It is time for new technically informed diligence when dealing with fire in Australia – in the bush of course, but also in the urban setting.
London’s Grenfell Tower Inquiry identified the need for a new role for fire safety engineers in buildings and infrastructure in Australia. As we further understand the avoidable Grenfell Tower fire, it is timely to address the question of what building fire risks persist in the Australian urban landscape.
On 4 February, the Warren Centre is hosting a fire safety engineering seminar at the University of Sydney to identify the issues and present solutions with future steps to avoid the risk of urban fire disaster.
The seminar will highlight new insights into regulatory reforms for fire safety and offer a forum for industry experts, regulators, academics and consultants to exchange ideas and support improvements for public safety.
Urban Australia is not spared from the risk of fire, and we should not assume that distance from the bush offers absolute protection from the catastrophic impact of fire. As the Grenfell disaster in the UK showed, the potential for urban fire fatalities could in fact be higher than those experienced by the recent raging bush fires.
The devastation that fire brings to the Australian landscape is all too well-known by the public. The events over the 2019-20 summer, by clear evidence the worst bushfire season ever, only reinforce the need for proper regulation and planning for fire safety in apartment towers, commercial high rises and other high-risk buildings. The impetus for action should not be contained to bush fire management.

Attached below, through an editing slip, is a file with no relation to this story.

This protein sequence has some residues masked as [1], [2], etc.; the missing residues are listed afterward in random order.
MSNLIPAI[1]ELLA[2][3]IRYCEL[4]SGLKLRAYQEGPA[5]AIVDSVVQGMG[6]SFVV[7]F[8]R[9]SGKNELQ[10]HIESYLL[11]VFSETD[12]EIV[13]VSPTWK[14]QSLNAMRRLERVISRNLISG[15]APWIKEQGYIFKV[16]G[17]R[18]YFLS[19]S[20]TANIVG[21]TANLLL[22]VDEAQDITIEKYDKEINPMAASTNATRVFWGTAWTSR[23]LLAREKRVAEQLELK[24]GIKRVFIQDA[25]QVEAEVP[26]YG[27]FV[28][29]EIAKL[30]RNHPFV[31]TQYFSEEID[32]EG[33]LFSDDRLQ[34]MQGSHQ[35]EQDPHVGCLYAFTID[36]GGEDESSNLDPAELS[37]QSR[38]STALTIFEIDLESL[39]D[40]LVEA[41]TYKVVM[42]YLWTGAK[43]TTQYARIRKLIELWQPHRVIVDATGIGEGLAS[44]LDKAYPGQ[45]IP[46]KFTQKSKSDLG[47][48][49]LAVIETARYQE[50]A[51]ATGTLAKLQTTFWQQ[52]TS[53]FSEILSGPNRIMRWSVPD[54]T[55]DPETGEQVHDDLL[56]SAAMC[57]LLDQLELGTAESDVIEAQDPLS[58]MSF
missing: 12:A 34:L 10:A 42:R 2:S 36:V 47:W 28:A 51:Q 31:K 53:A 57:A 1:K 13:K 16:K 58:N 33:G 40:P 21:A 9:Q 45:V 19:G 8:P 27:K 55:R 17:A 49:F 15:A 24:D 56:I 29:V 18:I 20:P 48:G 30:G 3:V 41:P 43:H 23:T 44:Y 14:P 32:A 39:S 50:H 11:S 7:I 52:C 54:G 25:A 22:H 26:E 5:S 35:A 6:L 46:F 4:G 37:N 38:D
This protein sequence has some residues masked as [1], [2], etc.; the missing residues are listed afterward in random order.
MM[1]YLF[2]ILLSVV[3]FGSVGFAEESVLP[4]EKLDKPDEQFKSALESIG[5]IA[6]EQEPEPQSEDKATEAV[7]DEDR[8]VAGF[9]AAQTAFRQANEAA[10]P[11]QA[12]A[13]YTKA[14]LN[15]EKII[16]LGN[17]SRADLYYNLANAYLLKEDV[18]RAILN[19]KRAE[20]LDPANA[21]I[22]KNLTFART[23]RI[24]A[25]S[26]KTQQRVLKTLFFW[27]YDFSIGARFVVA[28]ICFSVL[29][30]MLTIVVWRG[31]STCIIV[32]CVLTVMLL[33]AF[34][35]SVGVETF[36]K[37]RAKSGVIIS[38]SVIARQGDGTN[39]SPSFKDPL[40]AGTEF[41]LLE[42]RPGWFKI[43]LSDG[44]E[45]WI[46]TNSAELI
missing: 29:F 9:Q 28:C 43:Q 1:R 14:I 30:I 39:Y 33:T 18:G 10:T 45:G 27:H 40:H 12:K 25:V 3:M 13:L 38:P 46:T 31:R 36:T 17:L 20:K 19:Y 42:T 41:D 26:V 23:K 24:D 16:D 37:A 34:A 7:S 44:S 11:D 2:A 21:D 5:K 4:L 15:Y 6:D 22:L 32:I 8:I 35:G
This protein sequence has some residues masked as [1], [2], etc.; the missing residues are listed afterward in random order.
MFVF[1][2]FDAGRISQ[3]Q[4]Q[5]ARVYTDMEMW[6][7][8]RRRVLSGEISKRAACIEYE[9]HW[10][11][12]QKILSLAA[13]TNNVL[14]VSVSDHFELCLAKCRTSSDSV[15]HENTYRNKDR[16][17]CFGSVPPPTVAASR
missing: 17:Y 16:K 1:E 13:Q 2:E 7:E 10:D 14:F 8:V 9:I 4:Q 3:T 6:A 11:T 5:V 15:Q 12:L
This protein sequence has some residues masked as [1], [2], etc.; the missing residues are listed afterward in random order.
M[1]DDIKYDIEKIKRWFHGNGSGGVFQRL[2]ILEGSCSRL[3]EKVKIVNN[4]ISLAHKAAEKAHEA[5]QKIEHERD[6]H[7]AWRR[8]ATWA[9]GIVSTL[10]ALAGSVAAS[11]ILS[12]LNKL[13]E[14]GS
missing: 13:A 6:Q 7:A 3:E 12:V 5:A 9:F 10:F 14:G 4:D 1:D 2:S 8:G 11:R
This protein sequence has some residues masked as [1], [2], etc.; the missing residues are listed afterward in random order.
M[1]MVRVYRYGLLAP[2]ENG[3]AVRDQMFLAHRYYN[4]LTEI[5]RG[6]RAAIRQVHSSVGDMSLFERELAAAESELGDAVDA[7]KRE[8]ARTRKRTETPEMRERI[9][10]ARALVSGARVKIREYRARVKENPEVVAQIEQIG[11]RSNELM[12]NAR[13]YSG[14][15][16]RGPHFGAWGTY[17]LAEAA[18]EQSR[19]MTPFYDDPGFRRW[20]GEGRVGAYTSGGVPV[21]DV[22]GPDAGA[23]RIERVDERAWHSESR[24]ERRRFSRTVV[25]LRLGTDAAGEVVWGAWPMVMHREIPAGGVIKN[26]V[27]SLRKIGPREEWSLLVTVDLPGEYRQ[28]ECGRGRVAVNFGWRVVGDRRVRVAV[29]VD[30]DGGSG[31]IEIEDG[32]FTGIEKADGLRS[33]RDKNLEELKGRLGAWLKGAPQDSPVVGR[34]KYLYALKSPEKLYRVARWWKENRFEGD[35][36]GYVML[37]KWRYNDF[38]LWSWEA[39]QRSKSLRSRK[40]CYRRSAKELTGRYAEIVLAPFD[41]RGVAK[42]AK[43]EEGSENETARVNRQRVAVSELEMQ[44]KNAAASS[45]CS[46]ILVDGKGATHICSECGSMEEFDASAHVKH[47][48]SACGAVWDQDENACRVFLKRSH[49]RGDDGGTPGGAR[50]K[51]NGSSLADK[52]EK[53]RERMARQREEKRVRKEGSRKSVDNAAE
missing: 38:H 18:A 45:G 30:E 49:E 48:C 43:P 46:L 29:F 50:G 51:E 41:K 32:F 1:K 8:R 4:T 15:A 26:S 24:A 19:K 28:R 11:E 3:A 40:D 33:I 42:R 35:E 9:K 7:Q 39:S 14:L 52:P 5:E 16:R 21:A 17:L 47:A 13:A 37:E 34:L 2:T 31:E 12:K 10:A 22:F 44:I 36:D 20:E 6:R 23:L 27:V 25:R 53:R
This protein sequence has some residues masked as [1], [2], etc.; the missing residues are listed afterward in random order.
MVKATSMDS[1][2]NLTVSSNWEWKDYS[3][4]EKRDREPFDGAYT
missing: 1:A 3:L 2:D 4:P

In the awful aftermath of the December and January fires, the urban backdrop may appear detached from the threat of fires, but this is not the case. The Grenfell disaster of 2017 brought to the forefront the flawed system of fire design regulation and public safety. Australia’s own Lacrosse and Neo200 fires showed the potential for rapidly developing fire incidents. Australia is not immune to a potential urban fire crisis, with too many poor practices and unacceptable risks.
What can be done? Through detailed analysis including expert inputs from industry, academia and government, the Warren Centre has identified the urgent need for professional engineers to restore confidence in the built environment.
The Warren Centre report on the future roles of fire safety engineers to meet the recommendations of the Shergold/Weir inquiry was released at the end of 2019 as an interim report for industry consideration. Work is ongoing to define the new competencies required to ensure all fire safety engineers can be nationally registered in the future. Proper registration of engineers has been shown to improve safety, health and public welfare, as well as reinforce a system that gives employers, clients and the public confidence in the skills of engineers.
Fire safety engineers can be undervalued in the design process of buildings, only being required to look at narrowly selected parts of the overall building and fire safety design. It is little wonder then that building fire safety can be compromised or that owners and tenants are unclear about their responsibilities for fire safety management and maintenance.
Details for the 4 February seminar and the Warren Centre research can be found out by clicking here. Copies of the latest ‘Interim Roles Report’ from the Warren Centre and the earlier reports can be downloaded free by clicking here.
Image: Wiki Commons © Brandon Butterworth (CC BY-SA)